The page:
As Part of Its Grand Expansion Plan, the New-York Historical Society Will Soon House the City’s First LGBTQ+ History Museum
The expansion is paid for in part by a $35 million grant from New York's cultural affairs office.
New York is getting its first museum dedicated to LGBTQ+ history and culture, and it will be housed in the city’s oldest museum, the New-York Historical Society, as part of a major expansion plan.
The expansion, paid for in part by a $35 million grant from New York’s cultural affairs office, will add more than 70,000 square feet of additional space for the Historical Society and the newly created American LGBTQ+ Museum, which will take up the entire fourth floor of a planned five-story addition.
The Historical Society’s classrooms will also get significantly more space to house an education center for the Academy for American Democracy education initiative, which offers resources to 30,000 public school students throughout the city.
New galleries will also serve graduate students in the New-York Historical Society’s Master of Arts in Museum Studies program, which aims to diversify the city’s cultural workforce.
The board chair of the forthcoming American LGBTQ+ Museum, Richard Burns, told the New York Times that the project has been in the works since 2017, when a group of local activists came up with the idea.
“Suddenly we’ve reached this moment, a tipping point where more and more people are saying, ‘We better record this history, integrate it and celebrate it before we lose it,’” Burns said.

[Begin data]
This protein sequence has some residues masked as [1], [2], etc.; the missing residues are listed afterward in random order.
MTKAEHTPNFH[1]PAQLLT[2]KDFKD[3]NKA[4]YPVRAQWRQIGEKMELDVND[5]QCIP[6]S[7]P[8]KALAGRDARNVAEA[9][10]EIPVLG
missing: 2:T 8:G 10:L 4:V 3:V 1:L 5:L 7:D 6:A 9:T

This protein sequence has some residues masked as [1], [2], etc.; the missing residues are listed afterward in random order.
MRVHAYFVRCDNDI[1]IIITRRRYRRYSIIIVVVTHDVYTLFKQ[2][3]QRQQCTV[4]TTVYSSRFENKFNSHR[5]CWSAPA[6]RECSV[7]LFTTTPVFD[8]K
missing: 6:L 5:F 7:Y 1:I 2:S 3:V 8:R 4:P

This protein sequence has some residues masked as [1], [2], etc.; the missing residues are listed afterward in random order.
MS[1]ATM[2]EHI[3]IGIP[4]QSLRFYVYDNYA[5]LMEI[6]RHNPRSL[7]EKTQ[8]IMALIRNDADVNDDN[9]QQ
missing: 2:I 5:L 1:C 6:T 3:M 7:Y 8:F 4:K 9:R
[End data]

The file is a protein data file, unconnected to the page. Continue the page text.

In 2018 the nascent board of directors began raising money and settled on a museum charter in 2019.
The institution, which aims to tell the “untold stories of regular lived lives, activists’ lives, lives lost in queer New York and queer America,” will complement the downtown Leslie-Lohman Museum of Art, the only dedicated LGBTQ+ art museum in New York.
In an email to Artnet News, the Leslie-Lohman Museum said “since 1969, just weeks before the Stonewall uprising, Leslie-Lohman has been exhibiting and preserving LGBTQ+ art and championing the visions of queer artists, while building a unique collection of over 30,000 artworks. It’s exciting to welcome new initiatives and institutions centering queer histories and cultures.”
The expansion will be helmed by Robert A.M. Stern Architects and move the museums into a 10,000-square-foot lot that Historical Society trustees purchased in 1937. The expansion is planned as a “phased project,” with the first beginning in summer 2022. Museum officials hope to have the work done by 2024.
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